Jonsson et al. 1999 (39) European countriesType 2 diabetes Dyslipidemia, Previous MI or anginaSimvastatinPlacebo4S study (n = 4,444)Lifetime 3%CS-$9,400/LYG in different countries, Median: $2,800/LYG
    Grover et al. 2000 (31) CanadaType 2 diabetes Dyslipidemia CVD history, Men and women 60 years oldSimvastatinPlacebo4S study (n = 4,444) CARE (n = 4,159)Lifetime 5%$6,100–$12,300/LYG Increasing with pretreatment of LDL cholesterol level
Type 2 diabetes Dyslipidemia, No CVD historySimvastatinPlacebo
Men Pretreatment LDL cholesterol level:
5.46 mmol/l (211 mg/dl)$6,100–$15,000/LYG
3.5 mmol/l (135 mg/dl)$10,700–$23,000/LYG
Women Pretreatment LDL cholesterol level:
5.46 mmol/l$15,300–$27,600/LYG
3.5 mmol/l$36,800–$61,300/LYG
    Centers for Disease Control and Prevention 2002 (17) U.S.Type 2 diabetes Dyslipidemia, No CVD historyPravastatinPlaceboWest Scotland Coronary Prevention Study (n = 6,595 men)Lifetime 3%U-shape for age, $77,800/QALY
    Raikou et al. 2007 (54) U.K. IrelandType 2 diabetes, No CVD history, No elevated LDL cholesterol level ≥1 CVD risk factor: retinopathy, microalbuminuria or macroalbuminuria, current smoking, or hypertensionAtorvastatinPlaceboCARDS, Randomized, controlled, multicenter trial 94% white (n = 2,838)Lifetime 3.5%$2,800/LYG, $3,500/QALY Using UKPDS risk engine Low risk: $11,300/QALY; Medium risk: $4,700/QALY; High risk: $2,200/QALY
Smoking cessation
    Earnshaw et al. 2002 (23)Newly diagnosed type 2 diabetesSmoking cessation, Standard antidiabetic careStandard antidiabetic careLifetime 3%
        United StatesSmokers
Aged 25–84 years<$25,000/QALY
Aged 85–94 years$89,800/QALY
Educational program
    Shearer et al. 2004 (61)§ GermanyType 1 diabetesStructured treatment and teaching program: educational course of training to self-manage diabetes and enjoy dietary freedomUsual care (daily insulin injection)Rosiglitazone trial CODE2 study of prevalence of complications, not an RCTLifetime 6%Cost saving
    Gozzoli et al. 2001 (29) SwitzerlandType 2Standard antidiabetic care plus educational program, Self-monitoring, Recommendations on diet and exercise, Self-management of diabetes and complications, General health educationStandard antidiabetic careLiterature review (quality)Lifetime 3%$4,000/LYG
Diabetes disease management
    Mason et al. 2005 (43) EnglandType 2 diabetes HypertensionPolicy to implement clinics led by specialist nurses to treat and control hypertension through consultation, medication review, condition assessment, and lifestyle adviceUsual careSPLINT RCT (n = 1,407) UKPDS (n = 5,120)Lifetime 5%$4,800/QALY
Diagnosed diabetes DyslipidemiaPolicy to implement clinics led by specialist nurses to treat and control hyperlipidemia by usual careUsual care$23,600/QALY
    Gilmer et al. 2007 (27) San Diego County, CaliforniaDiabetes 48% LatinosCulturally sensitive case management and self-management training program led by bilingual/bicultural medical assistant and registered dietitian stepped-care pharmacologic management of glucose and lipid levels and hypertension‡‡‡Standard careProject Dulce Observational cohort study with controls Average follow-up, 289 days (n = 3,893)40 years 3%$9,400/LYG or $12,000/QALY for uninsured; 100% probability to be less than $50,000 and $100,000/QALY, respectively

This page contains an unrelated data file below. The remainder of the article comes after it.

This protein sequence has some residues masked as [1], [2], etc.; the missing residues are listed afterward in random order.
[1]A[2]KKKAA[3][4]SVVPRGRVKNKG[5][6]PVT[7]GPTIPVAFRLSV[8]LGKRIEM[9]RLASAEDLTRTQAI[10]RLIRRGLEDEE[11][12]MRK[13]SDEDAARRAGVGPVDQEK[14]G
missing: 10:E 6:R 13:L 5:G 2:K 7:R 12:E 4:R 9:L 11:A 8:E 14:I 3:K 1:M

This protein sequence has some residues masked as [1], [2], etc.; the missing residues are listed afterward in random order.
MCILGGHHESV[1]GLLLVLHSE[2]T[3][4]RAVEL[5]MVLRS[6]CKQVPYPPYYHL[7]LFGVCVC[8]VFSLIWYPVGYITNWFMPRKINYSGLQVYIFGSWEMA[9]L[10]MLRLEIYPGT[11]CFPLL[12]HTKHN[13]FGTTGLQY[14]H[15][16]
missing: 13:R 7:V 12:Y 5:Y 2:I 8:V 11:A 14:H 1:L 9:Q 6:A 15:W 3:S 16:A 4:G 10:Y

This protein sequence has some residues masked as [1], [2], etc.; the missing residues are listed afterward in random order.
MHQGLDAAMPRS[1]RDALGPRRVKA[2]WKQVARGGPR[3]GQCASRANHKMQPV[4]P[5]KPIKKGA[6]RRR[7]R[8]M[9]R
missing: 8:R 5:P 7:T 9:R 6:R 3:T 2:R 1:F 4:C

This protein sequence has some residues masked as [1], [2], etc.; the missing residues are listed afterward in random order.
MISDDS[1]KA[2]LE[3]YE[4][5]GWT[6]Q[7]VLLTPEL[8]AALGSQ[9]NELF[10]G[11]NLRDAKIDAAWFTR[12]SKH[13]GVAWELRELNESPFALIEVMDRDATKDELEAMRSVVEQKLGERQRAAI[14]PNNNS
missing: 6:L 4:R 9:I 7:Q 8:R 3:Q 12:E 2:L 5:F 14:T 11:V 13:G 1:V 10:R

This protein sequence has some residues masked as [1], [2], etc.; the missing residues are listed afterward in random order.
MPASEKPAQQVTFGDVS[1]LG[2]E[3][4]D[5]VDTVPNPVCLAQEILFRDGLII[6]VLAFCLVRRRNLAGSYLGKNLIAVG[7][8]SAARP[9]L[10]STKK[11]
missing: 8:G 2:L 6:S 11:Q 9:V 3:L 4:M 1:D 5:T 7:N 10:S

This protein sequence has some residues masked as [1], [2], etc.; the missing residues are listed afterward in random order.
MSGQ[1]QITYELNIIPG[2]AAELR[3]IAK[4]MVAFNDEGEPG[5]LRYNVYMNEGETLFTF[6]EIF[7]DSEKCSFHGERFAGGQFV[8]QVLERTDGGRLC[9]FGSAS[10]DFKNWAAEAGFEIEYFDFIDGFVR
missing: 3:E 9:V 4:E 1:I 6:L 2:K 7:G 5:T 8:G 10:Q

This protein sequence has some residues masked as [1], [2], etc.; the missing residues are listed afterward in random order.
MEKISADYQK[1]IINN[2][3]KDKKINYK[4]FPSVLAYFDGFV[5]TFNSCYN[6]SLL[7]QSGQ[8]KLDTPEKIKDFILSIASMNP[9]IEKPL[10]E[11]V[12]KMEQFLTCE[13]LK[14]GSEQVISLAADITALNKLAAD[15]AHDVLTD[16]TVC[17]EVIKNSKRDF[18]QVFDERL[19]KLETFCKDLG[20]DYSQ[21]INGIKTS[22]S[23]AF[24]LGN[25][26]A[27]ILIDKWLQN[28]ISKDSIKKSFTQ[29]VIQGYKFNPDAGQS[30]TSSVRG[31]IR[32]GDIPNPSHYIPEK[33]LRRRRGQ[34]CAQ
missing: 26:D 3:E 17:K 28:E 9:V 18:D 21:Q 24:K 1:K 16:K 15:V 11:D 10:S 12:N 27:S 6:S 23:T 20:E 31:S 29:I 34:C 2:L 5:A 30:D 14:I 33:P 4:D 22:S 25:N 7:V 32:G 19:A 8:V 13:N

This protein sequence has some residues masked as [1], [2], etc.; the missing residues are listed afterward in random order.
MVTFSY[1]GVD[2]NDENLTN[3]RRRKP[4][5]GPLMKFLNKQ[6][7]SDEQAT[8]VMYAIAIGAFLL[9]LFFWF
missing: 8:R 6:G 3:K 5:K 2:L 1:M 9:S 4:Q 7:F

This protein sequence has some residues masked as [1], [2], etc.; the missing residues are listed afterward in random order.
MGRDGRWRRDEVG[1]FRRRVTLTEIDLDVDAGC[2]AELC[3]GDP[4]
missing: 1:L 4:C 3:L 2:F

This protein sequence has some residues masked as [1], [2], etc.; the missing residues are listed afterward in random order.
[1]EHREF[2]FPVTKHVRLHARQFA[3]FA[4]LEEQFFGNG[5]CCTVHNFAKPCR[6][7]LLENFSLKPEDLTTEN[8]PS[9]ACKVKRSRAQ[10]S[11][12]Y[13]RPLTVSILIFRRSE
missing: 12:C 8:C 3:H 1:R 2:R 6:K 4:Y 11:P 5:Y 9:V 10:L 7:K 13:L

$22,400/LYG or $29,100/QALY for patients in County Medical Services;
92% or 98% probability to be cost-effective if willingness to pay was $50,000 or $100,000/QALY, respectively
$42,600/LYG or $53,120/QALY for patients in Medi-Cal;
57% or 81% probability to be cost-effective if willingness to pay was $50,000 and $100,000/QALY, respectively
$68,400/LYG or $82,300/QALY for patients with commercial insurance;
31% and 62% probability to be cost-effective if willingness to pay was $50,000 and $100,000/QALY, respectively
Preventing diabetic complications Eye complications
    Javitt et al. 1994 (37)§ U.S.Newly diagnosed type 2 diabetes8 strategies for eye screening with dilation: Screening every 1, 2, 3, or 4 years andNo screeningCross-sectional and longitudinal studiesLifetime 5%All 8 strategies were cost saving
More frequent follow-up screening for diabetes patients with background retinopathy††
Javitt et al. 1996 (38) U.S.Newly diagnosed type 1 and type 2 diabetesAnnual eye screening with dilation for all patients with diabetes but no retinopathyEye screening in 60% of diabetes patientsCross-sectional and longitudinal studiesLifetime 5%$3,800/person-year of sight saved, $6,900/QALY
Type 1 diabetes$4,300/QALY
Type 2 diabetesExamination every 6 months for those with retinopathy$6,900/QALY
    Palmer et al. 2000 (46) SwitzerlandType 1 diabetesAnnual eye screening and treatment, Conventional insulin therapyConventional insulin therapyLiterature reviewLifetime 3%Cost saving
    Vijan et al. 2000 (69) U.S.Type 2Eye screening for diabetes patients every 5 years Subsequent annual screening for those with background retinopathyNo screeningEpidemiological studiesLifetime 3%$23,500/QALY
Eye screening for diabetes patients every 3 years Subsequent annual screening for those with background retinopathyNo screening$27,000/QALY
Eye screening for diabetes patients every 2 years Subsequent annual screening for those with background retinopathyNo screening$30,700/QALY
Eye screening annually for diabetes patients Subsequent annual screening for those with background retinopathyNo screening$39,500/QALY
Eye screening for diabetes patients every 3 years5-year intervals$32,800/QALY